One of the most fascinating studies I’ve read in the last decade was conducted by University of Pennsylvania researchers, Angela Duckworth and Martin Seligman. Just over ten years ago they performed a longitudinal study on two groups of adolescents to measure self-discipline in the students. Results came from self-report, parent report, teacher report and monetary choice questionnaires, given in their fall semester. The results of these studies on student self-discipline accurately predicted their final grades, class attendance, standardized test scores—and even selection into a competitive high school program the following spring.
In the second round, questions on study habits and IQ were added. The results were profound and unmistakable. Self-discipline accounted for more than twice as much impact as IQ did in grades, test scores, school selection, school attendance, hours spent doing homework, hours spent watching television, (inversely) and the time of day students began doing homework.
In short, school performance had far more to do with the soft skill of self-discipline than the student’s IQ.
These findings illustrate a major reason for students falling short of their intellectual potential: their failure to exercise self-discipline.
I know. I know. You’re probably thinking, “Duh!” right?
Examining the hypotheses these researchers validated, it became clear that both parents and teachers must get beyond measuring mere “hard skills” or intellectual growth if we expect our students to emerge as healthy adults. The hypotheses were:
There is nothing more common than finding students who are loaded with potential, intellectually or athletically, yet who end up severely under-performing. So how do we cultivate willpower and self-discipline in them?
I know of no “magic wand” to build willpower. However, as I’ve worked with university students over the decades, I’ve chosen to gamify the development of self-discipline this way:
1. Do it if you hate it.
Years ago, I was teaching college students and we decided to build self-discipline into our routines. One competition we chose was: “Do it if you hate it.” We all chose one activity that we absolutely loathed (such as cleaning the dorm room, taking out the trash, reading a textbook, etc.) and purposefully made it a daily act. We found when we did this, it not only became amusing, but we harnessed our lazy dispositions. The contest became an aid in becoming more self-controlled and in enhancing our willpower. Every one of us grew stronger in our self-discipline—performing the very activity we naturally ran from in the past. Our “willpower” muscle also got stronger.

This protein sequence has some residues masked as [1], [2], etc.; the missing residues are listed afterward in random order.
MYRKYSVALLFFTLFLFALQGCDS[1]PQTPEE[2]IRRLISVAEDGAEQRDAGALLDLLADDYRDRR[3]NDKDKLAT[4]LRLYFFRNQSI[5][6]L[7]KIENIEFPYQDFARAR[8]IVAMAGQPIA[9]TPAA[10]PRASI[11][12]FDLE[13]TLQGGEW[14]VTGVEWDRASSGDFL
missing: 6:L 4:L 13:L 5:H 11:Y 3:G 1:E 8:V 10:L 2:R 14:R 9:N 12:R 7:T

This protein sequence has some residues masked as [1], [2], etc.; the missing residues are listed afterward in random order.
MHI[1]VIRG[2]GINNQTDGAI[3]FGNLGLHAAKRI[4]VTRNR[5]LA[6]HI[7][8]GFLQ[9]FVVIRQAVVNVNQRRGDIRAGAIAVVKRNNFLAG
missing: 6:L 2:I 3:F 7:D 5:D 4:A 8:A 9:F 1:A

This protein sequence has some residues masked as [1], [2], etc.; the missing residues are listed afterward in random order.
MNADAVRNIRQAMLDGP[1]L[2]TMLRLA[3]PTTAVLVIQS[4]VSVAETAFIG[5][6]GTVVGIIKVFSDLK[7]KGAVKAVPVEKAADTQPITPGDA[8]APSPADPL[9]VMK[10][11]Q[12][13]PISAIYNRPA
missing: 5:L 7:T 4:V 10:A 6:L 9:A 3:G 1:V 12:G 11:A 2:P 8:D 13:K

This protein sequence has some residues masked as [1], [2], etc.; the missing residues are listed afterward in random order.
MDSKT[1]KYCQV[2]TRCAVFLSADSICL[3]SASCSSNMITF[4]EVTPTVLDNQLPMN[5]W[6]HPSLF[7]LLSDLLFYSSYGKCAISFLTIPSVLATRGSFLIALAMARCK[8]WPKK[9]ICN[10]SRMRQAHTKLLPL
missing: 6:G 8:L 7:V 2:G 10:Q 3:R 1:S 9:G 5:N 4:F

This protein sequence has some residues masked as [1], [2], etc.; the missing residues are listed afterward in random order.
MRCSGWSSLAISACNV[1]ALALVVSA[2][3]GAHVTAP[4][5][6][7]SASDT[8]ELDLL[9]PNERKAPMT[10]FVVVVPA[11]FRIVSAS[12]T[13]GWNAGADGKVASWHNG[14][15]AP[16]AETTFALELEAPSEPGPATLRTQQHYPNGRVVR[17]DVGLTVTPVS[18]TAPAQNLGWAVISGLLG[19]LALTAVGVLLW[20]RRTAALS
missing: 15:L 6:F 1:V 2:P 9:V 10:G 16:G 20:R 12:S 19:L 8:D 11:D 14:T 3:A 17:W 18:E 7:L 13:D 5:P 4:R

2. Accountability builds resiliency.
Another lesson we learned was the power of emotional support. Each of us paired up with a “buddy” for accountability. Every pair was aware of the discipline goals the other had set for himself/herself. While the accountability was friendly, knowing we’d be asked about our habits enabled us to better stick to our standards. Another lesson we learned was this: all partners were paired with someone who could read his or her “BS” statements. In short, they could read whether their counterpart was lying or exaggerating. This produced results. I have said it before: we all do better when we are watched, and we all do better when we are encouraged.
3. Talk about career report cards.
I have little doubt that everyone figures out the “report card” for each life station in which they find themselves. Students know their report card is all about exams and grades. Unfortunately, they learn enough to pass, but often fail to realize that once they graduate, their employer has a different scorecard. It’s about communication, teamwork, selling, profit and loss, and emotional intelligence. I believe educators and parents must begin early to talk about the differences between school report cards and life’s report cards. Be careful—the goal is not to de-incentivize kids to perform in school. They just need to begin growing soft skills their future supervisor will expect them to have in adulthood.
4. Leverage your imagination.
Try visualizing what you want and then relax and allow your brain to rest. As I’ve stated, our brains work much like a muscle. If you work out consistently, you will build muscle mass. But if you work out too many times a day, you will damage your muscles. We call this practice “reps and rest.” We must work our willpower, and then rest it with another act. We can do the same thing to keep unwanted temptations at bay. The 19th century author Fyodor Dostoyevsky wrote: “Try to pose for yourself this task: not to think of a polar bear, and you will see that cursed thing will come to mind every minute.” So, how do you beat this reality? Try substituting by thinking about a black bear or a brown bear.
Finally, help students recognize they must cultivate willpower one step at a time. What’s the phrase? “You eat an elephant one bite at a time.” Help them to celebrate minor victories en route to building self-discipline. Then, watch their grades go up.